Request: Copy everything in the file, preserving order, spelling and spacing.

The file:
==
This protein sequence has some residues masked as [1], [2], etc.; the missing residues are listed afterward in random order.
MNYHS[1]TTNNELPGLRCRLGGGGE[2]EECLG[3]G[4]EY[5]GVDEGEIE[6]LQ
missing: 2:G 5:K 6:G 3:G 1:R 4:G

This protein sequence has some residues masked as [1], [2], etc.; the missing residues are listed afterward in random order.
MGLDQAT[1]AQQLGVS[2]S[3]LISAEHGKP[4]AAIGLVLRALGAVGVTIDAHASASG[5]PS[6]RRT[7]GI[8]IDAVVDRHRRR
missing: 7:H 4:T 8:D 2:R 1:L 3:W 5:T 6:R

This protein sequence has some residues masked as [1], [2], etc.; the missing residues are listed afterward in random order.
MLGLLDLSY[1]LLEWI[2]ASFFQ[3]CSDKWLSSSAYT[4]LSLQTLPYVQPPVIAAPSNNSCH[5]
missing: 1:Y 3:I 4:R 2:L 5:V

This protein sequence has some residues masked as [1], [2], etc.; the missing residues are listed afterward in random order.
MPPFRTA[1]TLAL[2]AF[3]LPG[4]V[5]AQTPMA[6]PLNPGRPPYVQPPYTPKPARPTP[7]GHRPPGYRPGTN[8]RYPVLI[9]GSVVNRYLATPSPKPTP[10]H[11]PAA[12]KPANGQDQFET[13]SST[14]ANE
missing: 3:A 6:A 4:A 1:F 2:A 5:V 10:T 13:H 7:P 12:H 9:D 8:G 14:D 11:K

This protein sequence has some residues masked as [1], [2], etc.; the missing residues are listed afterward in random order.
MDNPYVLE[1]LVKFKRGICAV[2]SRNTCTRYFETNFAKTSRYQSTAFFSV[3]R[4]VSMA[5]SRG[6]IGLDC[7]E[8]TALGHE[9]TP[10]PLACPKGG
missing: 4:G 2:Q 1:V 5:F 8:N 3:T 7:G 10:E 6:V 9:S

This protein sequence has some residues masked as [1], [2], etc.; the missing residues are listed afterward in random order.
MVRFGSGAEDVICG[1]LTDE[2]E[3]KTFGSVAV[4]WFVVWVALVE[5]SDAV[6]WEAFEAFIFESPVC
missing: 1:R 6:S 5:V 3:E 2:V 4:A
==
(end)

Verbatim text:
This protein sequence has some residues masked as [1], [2], etc.; the missing residues are listed afterward in random order.
MNYHS[1]TTNNELPGLRCRLGGGGE[2]EECLG[3]G[4]EY[5]GVDEGEIE[6]LQ
missing: 2:G 5:K 6:G 3:G 1:R 4:G

This protein sequence has some residues masked as [1], [2], etc.; the missing residues are listed afterward in random order.
MGLDQAT[1]AQQLGVS[2]S[3]LISAEHGKP[4]AAIGLVLRALGAVGVTIDAHASASG[5]PS[6]RRT[7]GI[8]IDAVVDRHRRR
missing: 7:H 4:T 8:D 2:R 1:L 3:W 5:T 6:R

This protein sequence has some residues masked as [1], [2], etc.; the missing residues are listed afterward in random order.
MLGLLDLSY[1]LLEWI[2]ASFFQ[3]CSDKWLSSSAYT[4]LSLQTLPYVQPPVIAAPSNNSCH[5]
missing: 1:Y 3:I 4:R 2:L 5:V

This protein sequence has some residues masked as [1], [2], etc.; the missing residues are listed afterward in random order.
MPPFRTA[1]TLAL[2]AF[3]LPG[4]V[5]AQTPMA[6]PLNPGRPPYVQPPYTPKPARPTP[7]GHRPPGYRPGTN[8]RYPVLI[9]GSVVNRYLATPSPKPTP[10]H[11]PAA[12]KPANGQDQFET[13]SST[14]ANE
missing: 3:A 6:A 4:A 1:F 2:A 5:V 10:T 13:H 7:P 12:H 9:D 8:G 14:D 11:K

This protein sequence has some residues masked as [1], [2], etc.; the missing residues are listed afterward in random order.
MDNPYVLE[1]LVKFKRGICAV[2]SRNTCTRYFETNFAKTSRYQSTAFFSV[3]R[4]VSMA[5]SRG[6]IGLDC[7]E[8]TALGHE[9]TP[10]PLACPKGG
missing: 4:G 2:Q 1:V 5:F 8:N 3:T 7:G 10:E 6:V 9:S

This protein sequence has some residues masked as [1], [2], etc.; the missing residues are listed afterward in random order.
MVRFGSGAEDVICG[1]LTDE[2]E[3]KTFGSVAV[4]WFVVWVALVE[5]SDAV[6]WEAFEAFIFESPVC
missing: 1:R 6:S 5:V 3:E 2:V 4:A